The SEC conference had a strong showing in the 2018 football season, culminating with an all-SEC National Championship game. In general, we’ve come to believe that a good football team is anchored by a solid quarterback, but what does that really mean when it comes down to the numbers? Traditionally, we’ve found it easier to quantify a quarterback’s success with a singular number, like the number of touchdowns or passing yards, and more recently, using quarterback rankings calculated with a myriad of statistics. However, combining these key statistics can provide us with a more thorough understanding of just how “good” a quarterback really is.
The below graphic depicts statistics of SEC quarterbacks during the 2018 season in comparison with the other quarterbacks in the conference. The colors range from green to red with the darkest red indicating a player falling way below their counterparts, and the darkest green indicating the player putting up numbers far greater than other quarterbacks in the conference. With the exception of the number of interceptions where the opposite case is true, green indicates better performance and red indicates below-average performance. It’s interesting to note that the four quarterbacks listed at the bottom of the graph, who have more of an overall red trend, are not the starting quarterbacks for their teams. This red trend can be seen as a reason for not starting but is also a likely result of less overall playing time.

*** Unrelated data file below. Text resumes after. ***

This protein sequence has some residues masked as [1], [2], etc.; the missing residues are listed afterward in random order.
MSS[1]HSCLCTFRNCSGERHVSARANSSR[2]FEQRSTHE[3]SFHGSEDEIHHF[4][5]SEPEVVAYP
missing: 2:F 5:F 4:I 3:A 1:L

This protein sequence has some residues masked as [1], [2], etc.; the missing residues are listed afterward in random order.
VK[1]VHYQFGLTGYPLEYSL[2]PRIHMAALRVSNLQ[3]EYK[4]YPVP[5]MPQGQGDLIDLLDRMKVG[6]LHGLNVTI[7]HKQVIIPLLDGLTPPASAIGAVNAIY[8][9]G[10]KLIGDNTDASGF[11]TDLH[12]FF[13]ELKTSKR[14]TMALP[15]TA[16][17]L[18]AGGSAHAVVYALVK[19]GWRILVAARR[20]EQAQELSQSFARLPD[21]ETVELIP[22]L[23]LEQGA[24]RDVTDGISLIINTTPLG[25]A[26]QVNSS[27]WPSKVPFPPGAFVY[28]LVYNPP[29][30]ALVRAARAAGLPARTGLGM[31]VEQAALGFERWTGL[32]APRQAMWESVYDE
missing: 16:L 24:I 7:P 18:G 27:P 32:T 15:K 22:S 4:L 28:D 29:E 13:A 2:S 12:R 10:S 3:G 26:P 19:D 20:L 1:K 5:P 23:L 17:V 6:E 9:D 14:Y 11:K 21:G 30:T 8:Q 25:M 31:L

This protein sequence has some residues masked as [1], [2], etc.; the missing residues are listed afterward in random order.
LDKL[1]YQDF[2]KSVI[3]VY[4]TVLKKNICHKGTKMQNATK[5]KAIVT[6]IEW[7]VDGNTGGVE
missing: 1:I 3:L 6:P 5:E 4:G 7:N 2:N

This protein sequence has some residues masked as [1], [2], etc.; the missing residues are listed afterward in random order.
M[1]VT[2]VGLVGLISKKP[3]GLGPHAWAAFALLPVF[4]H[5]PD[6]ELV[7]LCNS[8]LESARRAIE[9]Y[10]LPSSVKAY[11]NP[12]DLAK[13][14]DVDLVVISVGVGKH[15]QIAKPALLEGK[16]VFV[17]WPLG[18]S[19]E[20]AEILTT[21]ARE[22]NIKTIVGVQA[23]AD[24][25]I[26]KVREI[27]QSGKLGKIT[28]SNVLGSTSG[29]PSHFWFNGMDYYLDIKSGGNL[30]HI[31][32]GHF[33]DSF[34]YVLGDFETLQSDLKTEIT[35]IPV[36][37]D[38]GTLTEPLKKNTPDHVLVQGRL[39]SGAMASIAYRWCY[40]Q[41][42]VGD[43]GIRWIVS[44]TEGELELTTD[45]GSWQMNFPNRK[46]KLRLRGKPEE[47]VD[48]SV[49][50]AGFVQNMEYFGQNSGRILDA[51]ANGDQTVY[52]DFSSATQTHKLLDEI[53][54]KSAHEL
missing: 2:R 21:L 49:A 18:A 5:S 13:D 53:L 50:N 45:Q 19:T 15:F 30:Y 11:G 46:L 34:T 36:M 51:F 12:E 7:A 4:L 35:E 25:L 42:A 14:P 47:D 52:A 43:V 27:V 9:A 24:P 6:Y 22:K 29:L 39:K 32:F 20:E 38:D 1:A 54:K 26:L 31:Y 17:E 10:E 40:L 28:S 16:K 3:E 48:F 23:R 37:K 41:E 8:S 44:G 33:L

Quarterback rankings are calculated using attempts, completions, passing yards, touchdowns, and interceptions, so it makes sense that we see a correlation between the individual statistics and the ranking. Taking into account the reverse correlation of interceptions, this explains that while Tagovailoa, Lock, and Bentley all have similar separations from other players across the board, Tagovailoa’s relative average number of interceptions provides him with a better overall rating.